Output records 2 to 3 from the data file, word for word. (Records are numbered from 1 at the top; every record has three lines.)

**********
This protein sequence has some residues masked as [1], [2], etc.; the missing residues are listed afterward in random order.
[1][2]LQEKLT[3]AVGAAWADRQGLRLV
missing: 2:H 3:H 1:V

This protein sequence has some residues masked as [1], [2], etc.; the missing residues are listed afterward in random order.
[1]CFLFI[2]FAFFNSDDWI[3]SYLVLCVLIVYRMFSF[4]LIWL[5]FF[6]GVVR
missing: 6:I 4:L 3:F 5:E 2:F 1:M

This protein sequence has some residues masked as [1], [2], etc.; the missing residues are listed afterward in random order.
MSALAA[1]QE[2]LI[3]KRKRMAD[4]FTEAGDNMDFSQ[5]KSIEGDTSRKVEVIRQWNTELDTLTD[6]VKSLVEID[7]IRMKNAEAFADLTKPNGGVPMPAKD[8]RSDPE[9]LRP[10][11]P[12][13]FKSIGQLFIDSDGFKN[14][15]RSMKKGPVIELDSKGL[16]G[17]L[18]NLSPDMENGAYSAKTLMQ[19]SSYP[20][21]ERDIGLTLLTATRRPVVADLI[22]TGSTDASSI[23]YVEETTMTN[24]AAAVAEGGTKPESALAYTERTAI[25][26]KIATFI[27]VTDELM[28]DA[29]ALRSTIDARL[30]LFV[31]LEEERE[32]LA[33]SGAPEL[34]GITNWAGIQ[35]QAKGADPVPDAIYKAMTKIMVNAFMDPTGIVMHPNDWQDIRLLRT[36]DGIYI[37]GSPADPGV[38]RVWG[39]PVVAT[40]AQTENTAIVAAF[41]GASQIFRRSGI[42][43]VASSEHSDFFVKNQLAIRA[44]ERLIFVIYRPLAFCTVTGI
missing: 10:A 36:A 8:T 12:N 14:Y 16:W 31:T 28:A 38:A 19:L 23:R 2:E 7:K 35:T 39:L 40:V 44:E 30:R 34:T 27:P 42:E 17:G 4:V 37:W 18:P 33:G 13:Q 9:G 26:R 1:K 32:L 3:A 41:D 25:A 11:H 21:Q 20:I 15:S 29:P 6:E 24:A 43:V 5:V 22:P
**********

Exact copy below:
This protein sequence has some residues masked as [1], [2], etc.; the missing residues are listed afterward in random order.
[1]CFLFI[2]FAFFNSDDWI[3]SYLVLCVLIVYRMFSF[4]LIWL[5]FF[6]GVVR
missing: 6:I 4:L 3:F 5:E 2:F 1:M

This protein sequence has some residues masked as [1], [2], etc.; the missing residues are listed afterward in random order.
MSALAA[1]QE[2]LI[3]KRKRMAD[4]FTEAGDNMDFSQ[5]KSIEGDTSRKVEVIRQWNTELDTLTD[6]VKSLVEID[7]IRMKNAEAFADLTKPNGGVPMPAKD[8]RSDPE[9]LRP[10][11]P[12][13]FKSIGQLFIDSDGFKN[14][15]RSMKKGPVIELDSKGL[16]G[17]L[18]NLSPDMENGAYSAKTLMQ[19]SSYP[20][21]ERDIGLTLLTATRRPVVADLI[22]TGSTDASSI[23]YVEETTMTN[24]AAAVAEGGTKPESALAYTERTAI[25][26]KIATFI[27]VTDELM[28]DA[29]ALRSTIDARL[30]LFV[31]LEEERE[32]LA[33]SGAPEL[34]GITNWAGIQ[35]QAKGADPVPDAIYKAMTKIMVNAFMDPTGIVMHPNDWQDIRLLRT[36]DGIYI[37]GSPADPGV[38]RVWG[39]PVVAT[40]AQTENTAIVAAF[41]GASQIFRRSGI[42][43]VASSEHSDFFVKNQLAIRA[44]ERLIFVIYRPLAFCTVTGI
missing: 10:A 36:A 8:T 12:N 14:Y 16:W 31:T 28:A 38:A 19:L 23:R 2:E 7:K 35:T 39:L 40:V 44:E 30:R 34:T 27:P 42:E 17:G 4:V 37:W 18:P 33:G 13:Q 9:G 26:R 1:K 32:L 3:A 41:D 25:A 11:H 21:Q 20:I 15:S 29:P 6:E 24:A 43:V 5:V 22:P